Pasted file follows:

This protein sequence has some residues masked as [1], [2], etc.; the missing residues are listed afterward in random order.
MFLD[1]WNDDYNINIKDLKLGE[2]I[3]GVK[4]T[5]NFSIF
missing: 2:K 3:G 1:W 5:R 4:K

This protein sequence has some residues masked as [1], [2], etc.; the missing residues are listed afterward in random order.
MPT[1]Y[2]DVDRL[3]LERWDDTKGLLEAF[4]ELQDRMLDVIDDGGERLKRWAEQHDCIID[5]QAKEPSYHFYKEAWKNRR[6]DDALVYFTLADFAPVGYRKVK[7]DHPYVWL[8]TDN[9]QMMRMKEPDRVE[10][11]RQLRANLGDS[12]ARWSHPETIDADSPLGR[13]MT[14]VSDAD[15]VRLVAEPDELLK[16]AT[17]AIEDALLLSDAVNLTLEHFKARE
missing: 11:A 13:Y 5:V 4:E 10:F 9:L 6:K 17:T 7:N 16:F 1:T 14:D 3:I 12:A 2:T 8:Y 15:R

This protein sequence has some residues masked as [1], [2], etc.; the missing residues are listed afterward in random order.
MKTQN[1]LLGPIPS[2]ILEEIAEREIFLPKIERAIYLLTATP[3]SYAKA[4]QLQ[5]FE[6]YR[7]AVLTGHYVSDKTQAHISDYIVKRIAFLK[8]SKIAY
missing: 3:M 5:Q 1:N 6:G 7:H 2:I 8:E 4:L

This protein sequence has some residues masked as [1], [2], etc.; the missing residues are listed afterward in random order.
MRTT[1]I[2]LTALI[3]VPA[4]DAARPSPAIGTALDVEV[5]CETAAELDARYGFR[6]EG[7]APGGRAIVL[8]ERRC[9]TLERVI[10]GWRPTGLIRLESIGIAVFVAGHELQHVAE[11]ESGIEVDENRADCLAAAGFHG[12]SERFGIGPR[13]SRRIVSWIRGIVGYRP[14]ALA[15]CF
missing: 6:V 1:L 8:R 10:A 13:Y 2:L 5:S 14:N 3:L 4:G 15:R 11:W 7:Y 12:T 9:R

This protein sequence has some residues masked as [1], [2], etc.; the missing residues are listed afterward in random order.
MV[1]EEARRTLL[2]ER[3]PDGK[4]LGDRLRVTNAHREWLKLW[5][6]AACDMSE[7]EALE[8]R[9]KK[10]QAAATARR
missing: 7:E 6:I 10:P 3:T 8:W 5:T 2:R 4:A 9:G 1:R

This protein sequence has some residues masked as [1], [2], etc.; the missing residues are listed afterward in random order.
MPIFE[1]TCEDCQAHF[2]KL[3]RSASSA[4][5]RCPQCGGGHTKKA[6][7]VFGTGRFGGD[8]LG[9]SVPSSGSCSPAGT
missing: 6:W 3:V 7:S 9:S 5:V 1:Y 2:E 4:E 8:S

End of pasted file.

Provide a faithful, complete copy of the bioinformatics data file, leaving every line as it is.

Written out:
This protein sequence has some residues masked as [1], [2], etc.; the missing residues are listed afterward in random order.
MFLD[1]WNDDYNINIKDLKLGE[2]I[3]GVK[4]T[5]NFSIF
missing: 2:K 3:G 1:W 5:R 4:K

This protein sequence has some residues masked as [1], [2], etc.; the missing residues are listed afterward in random order.
MPT[1]Y[2]DVDRL[3]LERWDDTKGLLEAF[4]ELQDRMLDVIDDGGERLKRWAEQHDCIID[5]QAKEPSYHFYKEAWKNRR[6]DDALVYFTLADFAPVGYRKVK[7]DHPYVWL[8]TDN[9]QMMRMKEPDRVE[10][11]RQLRANLGDS[12]ARWSHPETIDADSPLGR[13]MT[14]VSDAD[15]VRLVAEPDELLK[16]AT[17]AIEDALLLSDAVNLTLEHFKARE
missing: 11:A 13:Y 5:V 4:E 10:F 9:L 6:K 17:T 7:N 16:F 1:T 14:D 3:I 12:A 2:T 8:Y 15:R

This protein sequence has some residues masked as [1], [2], etc.; the missing residues are listed afterward in random order.
MKTQN[1]LLGPIPS[2]ILEEIAEREIFLPKIERAIYLLTATP[3]SYAKA[4]QLQ[5]FE[6]YR[7]AVLTGHYVSDKTQAHISDYIVKRIAFLK[8]SKIAY
missing: 3:M 5:Q 1:N 6:G 7:H 2:I 8:E 4:L

This protein sequence has some residues masked as [1], [2], etc.; the missing residues are listed afterward in random order.
MRTT[1]I[2]LTALI[3]VPA[4]DAARPSPAIGTALDVEV[5]CETAAELDARYGFR[6]EG[7]APGGRAIVL[8]ERRC[9]TLERVI[10]GWRPTGLIRLESIGIAVFVAGHELQHVAE[11]ESGIEVDENRADCLAAAGFHG[12]SERFGIGPR[13]SRRIVSWIRGIVGYRP[14]ALA[15]CF
missing: 6:V 1:L 8:R 10:A 13:Y 2:L 5:S 14:N 3:L 4:G 15:R 11:W 7:Y 12:T 9:R

This protein sequence has some residues masked as [1], [2], etc.; the missing residues are listed afterward in random order.
MV[1]EEARRTLL[2]ER[3]PDGK[4]LGDRLRVTNAHREWLKLW[5][6]AACDMSE[7]EALE[8]R[9]KK[10]QAAATARR
missing: 7:E 6:I 10:P 3:T 8:W 5:T 2:R 4:A 9:G 1:R

This protein sequence has some residues masked as [1], [2], etc.; the missing residues are listed afterward in random order.
MPIFE[1]TCEDCQAHF[2]KL[3]RSASSA[4][5]RCPQCGGGHTKKA[6][7]VFGTGRFGGD[8]LG[9]SVPSSGSCSPAGT
missing: 6:W 3:V 7:S 9:S 5:V 1:Y 2:E 4:E 8:S